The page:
Presentation on theme: "Appeal of NSF/ANSI 60 Drinking Water Additives Treatment Chemicals Chlorate SPAC JOINT COMMITTEE - DRINKING WATER ADDITIVES, TREATMENT CHEMICALS MEETING."— Presentation transcript:
Appeal of NSF/ANSI 60 Drinking Water Additives Treatment Chemicals Chlorate SPAC JOINT COMMITTEE - DRINKING WATER ADDITIVES, TREATMENT CHEMICALS MEETING November 29, 2011 Dr. Susan Anderson Olin Chlor-Alkali
Background Olin is a voting member of the NSF Standard 60 Drinking Water Additives Treatment Chemicals Committee. Olin was a member of the NSF Standard 60 Perchlorate Task Group. Olin interests are directly and materially affected by the Chlorate Revision.
Timeline Ballot Issue 46, which pertained to the perchlorate levels in drinking water and drinking water additives, revision 2 was circulated to the Joint Committee in September and October 2010. The ballot successfully passed. After one conference call, the Perchlorate Task group then proposed to add requirements for an Maximum Contaminant Level (MCL) of 1ppm chlorate in drinking water and a SPAC of 0.2ppm as the hypochlorite contribution to the MCL. The first ballot was distributed March 11, 2011.
Procedural Issues of Concern The Perchlorate Task Group did not follow NSF/ANSI procedures before bringing the chlorate revision to a vote before the Joint Committee. The determination of chlorate residual is a very complex issue involving health, regulatory, chemical, measurement and process issues. The Perchlorate Task Group did weigh and evaluate all these issues associated with a perchlorate residual in sodium hypochlorite.
Procedural Issues of Concern (cont.) The Perchlorate Task Group discussion of the Chlorate residual in sodium hypochlorite consisted of one conference call at the very end of that task groups discussions. A robust and balanced discussion of chlorate did not occur. No consensus on the Chlorate Revision was reached by the Perchlorate Task Group and without a formal task group for chlorate, there was no appropriate forum of discussion and consensus on the complex issues posed by the Chlorate Revision.
Basis of Chlorate Revision There were many issues to discuss before setting a chlorate residual that justify a task groups attention. Chlorate Revision is based upon a report by Health Canada as the primary source of chlorate guidance. The data used to determine guideline is limited, non- conclusive and statistically insignificant.
Basis of Chlorate Revision (cont.) No regulation or legislation was submitted to support this guideline. The USEPA has only recently issued a proposal to start monitoring chlorate in order to determine whether or no a health advisory/regulation is necessary. Basing an NSF/ANSI requirement on limited data and disputed conclusions is premature.
SPAC Determination The Single Product Allowable Concentration (SPAC) calculations used to set the Maximum Use Level (MUL) are confusing and misleading. SPAC calculations for the MUL specify four sources: 1) source water, 2) hypochlorite, 3) chlorine dioxide and 4) an unknown. Based on four sources the SPAC should have been 0.25 times the MCL yet the SPAC was set at 0.2 times the MCL. The proposed SPAC would mislead users to think that there are five sources.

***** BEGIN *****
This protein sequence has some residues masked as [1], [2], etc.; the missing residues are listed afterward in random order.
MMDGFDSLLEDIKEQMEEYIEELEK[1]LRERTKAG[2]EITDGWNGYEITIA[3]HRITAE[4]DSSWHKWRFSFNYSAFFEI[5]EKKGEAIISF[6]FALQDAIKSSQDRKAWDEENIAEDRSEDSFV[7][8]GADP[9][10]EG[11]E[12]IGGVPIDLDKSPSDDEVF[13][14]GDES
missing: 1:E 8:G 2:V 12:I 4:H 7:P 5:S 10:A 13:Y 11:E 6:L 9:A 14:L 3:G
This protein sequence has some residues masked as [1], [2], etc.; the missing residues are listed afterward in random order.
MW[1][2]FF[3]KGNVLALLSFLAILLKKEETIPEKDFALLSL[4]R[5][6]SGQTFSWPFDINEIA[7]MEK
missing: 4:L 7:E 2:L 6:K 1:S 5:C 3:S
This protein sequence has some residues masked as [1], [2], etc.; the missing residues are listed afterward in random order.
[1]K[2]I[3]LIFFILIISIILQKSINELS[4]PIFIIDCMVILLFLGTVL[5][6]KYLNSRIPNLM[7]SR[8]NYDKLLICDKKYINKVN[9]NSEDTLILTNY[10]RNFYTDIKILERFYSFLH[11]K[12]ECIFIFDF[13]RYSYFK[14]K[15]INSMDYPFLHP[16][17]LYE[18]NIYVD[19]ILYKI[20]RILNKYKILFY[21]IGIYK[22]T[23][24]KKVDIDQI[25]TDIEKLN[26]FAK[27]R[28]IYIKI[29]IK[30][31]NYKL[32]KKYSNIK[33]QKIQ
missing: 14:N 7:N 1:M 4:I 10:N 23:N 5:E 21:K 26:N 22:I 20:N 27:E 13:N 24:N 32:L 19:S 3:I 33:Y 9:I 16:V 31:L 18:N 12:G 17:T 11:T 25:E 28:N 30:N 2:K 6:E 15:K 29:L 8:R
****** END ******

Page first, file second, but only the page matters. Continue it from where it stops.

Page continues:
SPAC Determination (cont.) It would be more appropriate to specify only three sources of chlorate: 1) source water, 2) chlorination choice and 3) an unknown. The choice to use chlorine gas, sodium hypochlorite, or chlorine dioxide for disinfection is a mutually exclusive choice. The allowable residual level of chlorine does not change with the source of chlorination. Therefore, the SPAC should be based on 1/3 the drinking water level in contrast to the currently proposed 1/5 the drinking water level. Furthermore, if low chlorate sodium hypochlorite is desired then a low chlorate hypochlorite specification should e considered (similar to low bromate sodium hypochlorite).
Lack of Proper Forum Customer Issues There was no available forum for adequate discussion of the ramifications of the Chlorate Revision for Customers (Users). Sodium Hypochlorite can be manufactured, shipped and received by users that meets the standard. However, the onus will then be on the User to maintain that initial chlorate concentration. Chlorate is a degradation product in sodium hypochlorite. That degradation is highly dependent on storage conditions. This can result in significant costs to Users from both a capital cost and administrative standpoint. These changes were neither appreciated nor discussed by the Perchlorate task group.
Summary The NSF bypassed it own procedures by not allowing any reasonable forum to discuss the complex issues posed by the Chlorate Revision. To further highlight what appears to be a rush to decision, NSF presented the Chlorate Revision as part of a sodium hypochlorite presentation at the OTCO 49 th Annual Water Workshop, March 23, 2011 before the Chlorate Revision ballot had even been closed.
Summary ( cont. ) It is premature to adopt a Chlorate Revision when there was an insufficient forum to raise significant issues associated with limited data and questionable conclusions. Olin requests the Joint Committee form a chlorate specific task group to properly address the chlorate issue in compliance with NSF/ANSI protocols.